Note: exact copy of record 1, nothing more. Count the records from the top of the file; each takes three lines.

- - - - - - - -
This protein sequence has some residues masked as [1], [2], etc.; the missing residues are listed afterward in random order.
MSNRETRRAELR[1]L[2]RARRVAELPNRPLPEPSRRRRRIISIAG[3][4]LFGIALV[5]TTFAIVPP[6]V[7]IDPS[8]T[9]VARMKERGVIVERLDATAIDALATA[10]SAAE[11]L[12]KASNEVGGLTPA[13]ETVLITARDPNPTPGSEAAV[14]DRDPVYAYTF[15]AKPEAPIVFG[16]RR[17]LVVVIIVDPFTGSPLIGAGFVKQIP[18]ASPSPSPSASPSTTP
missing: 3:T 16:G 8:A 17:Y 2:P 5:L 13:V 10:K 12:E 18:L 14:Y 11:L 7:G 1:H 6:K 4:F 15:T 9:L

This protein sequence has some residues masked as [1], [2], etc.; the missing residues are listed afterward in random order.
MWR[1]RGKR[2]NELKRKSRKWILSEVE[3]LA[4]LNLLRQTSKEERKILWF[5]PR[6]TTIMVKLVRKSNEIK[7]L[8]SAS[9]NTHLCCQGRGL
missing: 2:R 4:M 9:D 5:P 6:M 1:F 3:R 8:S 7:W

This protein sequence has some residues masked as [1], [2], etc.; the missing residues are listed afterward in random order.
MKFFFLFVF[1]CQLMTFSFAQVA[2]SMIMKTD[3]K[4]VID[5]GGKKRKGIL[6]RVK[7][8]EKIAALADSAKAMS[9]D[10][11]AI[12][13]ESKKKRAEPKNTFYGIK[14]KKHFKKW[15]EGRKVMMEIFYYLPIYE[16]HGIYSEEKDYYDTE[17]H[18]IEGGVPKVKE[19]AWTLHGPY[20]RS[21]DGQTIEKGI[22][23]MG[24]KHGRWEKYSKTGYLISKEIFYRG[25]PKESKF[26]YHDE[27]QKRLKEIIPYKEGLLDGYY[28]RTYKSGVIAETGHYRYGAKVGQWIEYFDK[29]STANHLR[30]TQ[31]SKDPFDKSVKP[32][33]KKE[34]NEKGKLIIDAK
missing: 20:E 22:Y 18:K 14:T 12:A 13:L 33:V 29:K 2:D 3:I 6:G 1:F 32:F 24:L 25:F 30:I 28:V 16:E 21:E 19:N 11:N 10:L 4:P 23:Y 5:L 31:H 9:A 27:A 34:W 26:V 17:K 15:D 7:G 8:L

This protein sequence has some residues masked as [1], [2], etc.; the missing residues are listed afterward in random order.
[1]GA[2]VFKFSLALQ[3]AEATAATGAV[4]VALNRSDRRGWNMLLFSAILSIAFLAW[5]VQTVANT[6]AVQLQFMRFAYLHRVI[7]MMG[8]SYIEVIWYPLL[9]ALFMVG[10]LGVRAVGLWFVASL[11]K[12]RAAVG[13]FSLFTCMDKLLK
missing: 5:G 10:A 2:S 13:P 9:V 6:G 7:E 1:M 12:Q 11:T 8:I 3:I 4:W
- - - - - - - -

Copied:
This protein sequence has some residues masked as [1], [2], etc.; the missing residues are listed afterward in random order.
MSNRETRRAELR[1]L[2]RARRVAELPNRPLPEPSRRRRRIISIAG[3][4]LFGIALV[5]TTFAIVPP[6]V[7]IDPS[8]T[9]VARMKERGVIVERLDATAIDALATA[10]SAAE[11]L[12]KASNEVGGLTPA[13]ETVLITARDPNPTPGSEAAV[14]DRDPVYAYTF[15]AKPEAPIVFG[16]RR[17]LVVVIIVDPFTGSPLIGAGFVKQIP[18]ASPSPSPSASPSTTP
missing: 3:T 16:G 8:A 17:Y 2:P 5:L 13:V 10:K 12:E 18:L 14:Y 11:L 7:G 1:H 6:K 4:F 15:T 9:L